CADRE Comments

A Rational Look at Christianity; Basing Reason in Truth

Creation, Evolution, and Evidence:
The Question of Causation


It is difficult to say anything at all about the creation/evolution debate and have people actually hear you. What I mean is this: that many people have already done whatever reading and evaluating has seemed right to them, and when they read another piece (such as this) they are often reading to see whether they should line up with you or against you, rather than checking the validity of what you say. I've also seen it happen that naturalistic evolutionists suspect political motives rather than a pursuit of knowledge.

But in an environment like that, where does that leave the evidence? In my line of work (programming), the data is of key importance. In scientific discussions about evolution, it seems that too often the data -- the evidence -- is not really the driving force of the conversation. Today I will only raise a question about the evidence and where it can take us: What exactly should we expect the evidence to contribute to a resolution of the debate? I don't here mean a nasty jibe that some people will never listen to the evidence. No, here I mean simply that there are people on both sides of the debate who accept the same evidence. There are people on both sides of the house who are ready to acknowledge that, say, Species X arose in such a form at Time Y. And yet, even given the same base evidence, and even given that many people accept the same formulas, methods, and data used, these people are not necessarily on the same side of the debate.

Note: There are also those who question the data or methods, but the naturalists often do not distinguish between those opponents who reject the data and methods on the one hand, and those on the other hand who accept the data and methods but note that other conclusions are possible. This has contributed to the unproductivity of the debate and has led to some justifiable frustration on the part of those who accept the current scientific data and methodology. But that is not where the point of this post lies.

What then are the main differences in the debate? What is the main difference between creation and evolution? Is the difference a belief in God? Not necessarily. Darwin believed in God, and many theists believe in evolution; more still believe in a certain form of guided evolution. "Guided evolution" is something that the sola natura camp tends to reject as being still a bit creationistic. The "young earth creation" camp, the old earth "guided evolution" camp, and even the "intelligent design" camp are often lumped together in the minds of opponents. What do they have in common? As imprecise as it is to lump those groups together in all instances, still what they have in common is ultimately one of the most interesting questions of the debate. That question is not about which species arose when and where, but why -- it is ultimately a question of causation.

With the question in mind -- the question of causation -- let's go back to the data. The evidence in hand is a fossil, and a series of fossils, and all of the fossil record such as it exists and will exist with ongoing research. What can the evidence tell us -- in a quantifiable, observable, objective way -- about how it came to exist? Is a fossil, or series of fossils, capable of providing evidence on why and how it arose? How would a fossil look different if it were or were not caused purely naturally? How would a fossil look different if it were or were not purposefully caused? One side of the debate states that chance, environment, and such natural factors alone caused it. Another view states that a purposeful action caused it. Is it possible for us, based on the fossil record, to decide between those two (or come up with other alternatives)? For any explanations we do devise, whether in the past or in the future, to what extent is any given explanation data-driven and suggested to our minds by the evidence, rather than vice versa? Is it possible for us, examining a fossil, to determine not just when and where it may have come to exist, but also to determine why? What hard facts would give evidence of "nature alone"? What hard facts would give evidence of "purposeful action"?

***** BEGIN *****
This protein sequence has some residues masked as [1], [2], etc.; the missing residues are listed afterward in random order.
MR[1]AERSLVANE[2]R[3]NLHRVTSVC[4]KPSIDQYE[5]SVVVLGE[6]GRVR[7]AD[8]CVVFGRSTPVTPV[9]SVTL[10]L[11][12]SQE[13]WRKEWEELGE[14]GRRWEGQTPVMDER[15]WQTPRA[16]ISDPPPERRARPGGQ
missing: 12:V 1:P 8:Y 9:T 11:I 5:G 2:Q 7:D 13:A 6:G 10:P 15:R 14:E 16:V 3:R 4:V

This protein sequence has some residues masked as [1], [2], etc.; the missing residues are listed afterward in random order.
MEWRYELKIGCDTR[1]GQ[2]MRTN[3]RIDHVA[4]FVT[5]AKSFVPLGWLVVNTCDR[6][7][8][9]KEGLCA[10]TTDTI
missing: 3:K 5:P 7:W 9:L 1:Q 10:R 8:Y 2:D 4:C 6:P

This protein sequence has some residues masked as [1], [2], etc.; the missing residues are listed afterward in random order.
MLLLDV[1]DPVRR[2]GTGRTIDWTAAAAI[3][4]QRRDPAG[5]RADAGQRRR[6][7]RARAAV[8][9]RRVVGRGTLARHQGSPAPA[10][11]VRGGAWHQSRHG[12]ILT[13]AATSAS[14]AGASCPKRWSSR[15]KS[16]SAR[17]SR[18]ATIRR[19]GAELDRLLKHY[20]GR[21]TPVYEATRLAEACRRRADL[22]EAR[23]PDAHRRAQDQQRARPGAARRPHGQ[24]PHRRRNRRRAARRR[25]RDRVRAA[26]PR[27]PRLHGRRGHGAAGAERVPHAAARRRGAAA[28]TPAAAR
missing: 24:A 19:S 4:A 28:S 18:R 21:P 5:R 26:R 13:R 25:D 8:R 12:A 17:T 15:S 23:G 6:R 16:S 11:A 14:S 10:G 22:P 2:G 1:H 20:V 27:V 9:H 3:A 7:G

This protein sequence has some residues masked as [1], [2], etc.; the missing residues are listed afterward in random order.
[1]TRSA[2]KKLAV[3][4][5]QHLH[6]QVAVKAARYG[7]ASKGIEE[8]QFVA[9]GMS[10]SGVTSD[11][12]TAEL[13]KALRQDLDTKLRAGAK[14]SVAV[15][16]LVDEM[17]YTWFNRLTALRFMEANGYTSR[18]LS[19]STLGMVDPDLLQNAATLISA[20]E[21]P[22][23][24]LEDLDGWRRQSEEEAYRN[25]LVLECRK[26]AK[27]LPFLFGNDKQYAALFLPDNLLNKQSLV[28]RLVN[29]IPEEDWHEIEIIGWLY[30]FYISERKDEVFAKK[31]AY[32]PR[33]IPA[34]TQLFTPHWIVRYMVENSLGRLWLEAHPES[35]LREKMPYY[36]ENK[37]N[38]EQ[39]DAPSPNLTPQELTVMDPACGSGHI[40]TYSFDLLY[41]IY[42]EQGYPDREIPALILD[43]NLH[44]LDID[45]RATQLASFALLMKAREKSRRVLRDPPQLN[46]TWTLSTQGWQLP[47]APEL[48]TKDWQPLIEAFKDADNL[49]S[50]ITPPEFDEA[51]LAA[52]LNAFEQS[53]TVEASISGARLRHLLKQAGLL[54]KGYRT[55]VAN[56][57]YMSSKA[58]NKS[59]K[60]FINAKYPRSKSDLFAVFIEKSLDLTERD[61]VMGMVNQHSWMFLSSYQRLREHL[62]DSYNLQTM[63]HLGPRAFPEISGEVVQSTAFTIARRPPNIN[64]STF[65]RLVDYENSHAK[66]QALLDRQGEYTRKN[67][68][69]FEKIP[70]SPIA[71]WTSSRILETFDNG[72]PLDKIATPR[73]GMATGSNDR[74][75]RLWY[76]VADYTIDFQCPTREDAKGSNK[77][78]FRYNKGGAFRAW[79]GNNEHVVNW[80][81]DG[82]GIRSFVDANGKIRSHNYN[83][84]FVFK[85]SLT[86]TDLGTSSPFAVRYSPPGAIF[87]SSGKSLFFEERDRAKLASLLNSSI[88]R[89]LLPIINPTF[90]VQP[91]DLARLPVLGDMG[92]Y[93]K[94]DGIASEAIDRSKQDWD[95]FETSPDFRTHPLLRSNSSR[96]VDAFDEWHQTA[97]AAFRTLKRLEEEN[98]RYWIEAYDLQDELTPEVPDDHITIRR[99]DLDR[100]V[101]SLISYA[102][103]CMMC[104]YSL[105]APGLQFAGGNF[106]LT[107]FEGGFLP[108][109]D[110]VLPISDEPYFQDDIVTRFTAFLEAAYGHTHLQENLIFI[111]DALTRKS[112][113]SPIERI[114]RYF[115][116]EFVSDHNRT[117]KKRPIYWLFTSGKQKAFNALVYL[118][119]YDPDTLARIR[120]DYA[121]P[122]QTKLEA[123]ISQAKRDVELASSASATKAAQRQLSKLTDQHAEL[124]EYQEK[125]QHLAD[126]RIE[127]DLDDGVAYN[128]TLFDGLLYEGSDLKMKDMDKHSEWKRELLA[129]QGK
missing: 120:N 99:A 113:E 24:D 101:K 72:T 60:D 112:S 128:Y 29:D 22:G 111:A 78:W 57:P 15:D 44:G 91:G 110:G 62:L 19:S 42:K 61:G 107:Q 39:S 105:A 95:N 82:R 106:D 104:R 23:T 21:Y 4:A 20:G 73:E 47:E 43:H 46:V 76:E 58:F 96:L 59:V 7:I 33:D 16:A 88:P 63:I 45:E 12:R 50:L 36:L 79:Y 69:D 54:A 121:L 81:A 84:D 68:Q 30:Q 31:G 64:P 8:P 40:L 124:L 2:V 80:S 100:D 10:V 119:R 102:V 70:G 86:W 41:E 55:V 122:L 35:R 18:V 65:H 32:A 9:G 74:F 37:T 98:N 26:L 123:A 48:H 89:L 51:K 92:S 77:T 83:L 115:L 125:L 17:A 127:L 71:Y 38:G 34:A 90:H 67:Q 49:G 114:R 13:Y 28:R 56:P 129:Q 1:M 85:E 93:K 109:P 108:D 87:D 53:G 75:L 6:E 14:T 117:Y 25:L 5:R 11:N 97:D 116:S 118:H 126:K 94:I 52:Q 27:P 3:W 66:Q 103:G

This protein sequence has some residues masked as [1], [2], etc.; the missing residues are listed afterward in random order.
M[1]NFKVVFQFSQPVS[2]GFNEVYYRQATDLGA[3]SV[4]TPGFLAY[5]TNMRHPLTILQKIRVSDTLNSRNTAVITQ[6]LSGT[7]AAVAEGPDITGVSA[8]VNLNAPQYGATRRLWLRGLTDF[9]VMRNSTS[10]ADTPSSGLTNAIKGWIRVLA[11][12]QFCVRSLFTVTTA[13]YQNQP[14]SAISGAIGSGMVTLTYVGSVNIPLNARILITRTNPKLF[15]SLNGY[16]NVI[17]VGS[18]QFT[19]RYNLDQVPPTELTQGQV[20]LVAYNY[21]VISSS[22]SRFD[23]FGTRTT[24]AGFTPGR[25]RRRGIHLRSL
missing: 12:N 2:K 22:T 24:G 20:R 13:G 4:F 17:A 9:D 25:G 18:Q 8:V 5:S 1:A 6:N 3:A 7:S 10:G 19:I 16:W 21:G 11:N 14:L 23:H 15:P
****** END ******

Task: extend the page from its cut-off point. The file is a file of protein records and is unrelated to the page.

I hope that by now I have made plain the questions that press most on my data-driven mind: to what extent is the current debate truly driven by the data? From a standpoint of what we can humanly know, is it possible to prove the causation of past events? If the fossil record lends knowledge of a certain species arising at a certain time, does it also provide any insight as to whether it arose by chance or on purpose? And if it is not possible to empirically evaluate the causation of past events, then what is the responsible handling of discussions of causation within a scientific, empirical framework? If theories are not so much "evidence-based" as "evidence-compatible", then what is the objective basis for preferring one evidence-compatible theory over another?

1 comments:

Couple comments:

People like to label opinions so they don't have to listen to them.

What if it turned out that "God" and "Evolution" are merely different names for the same entity?

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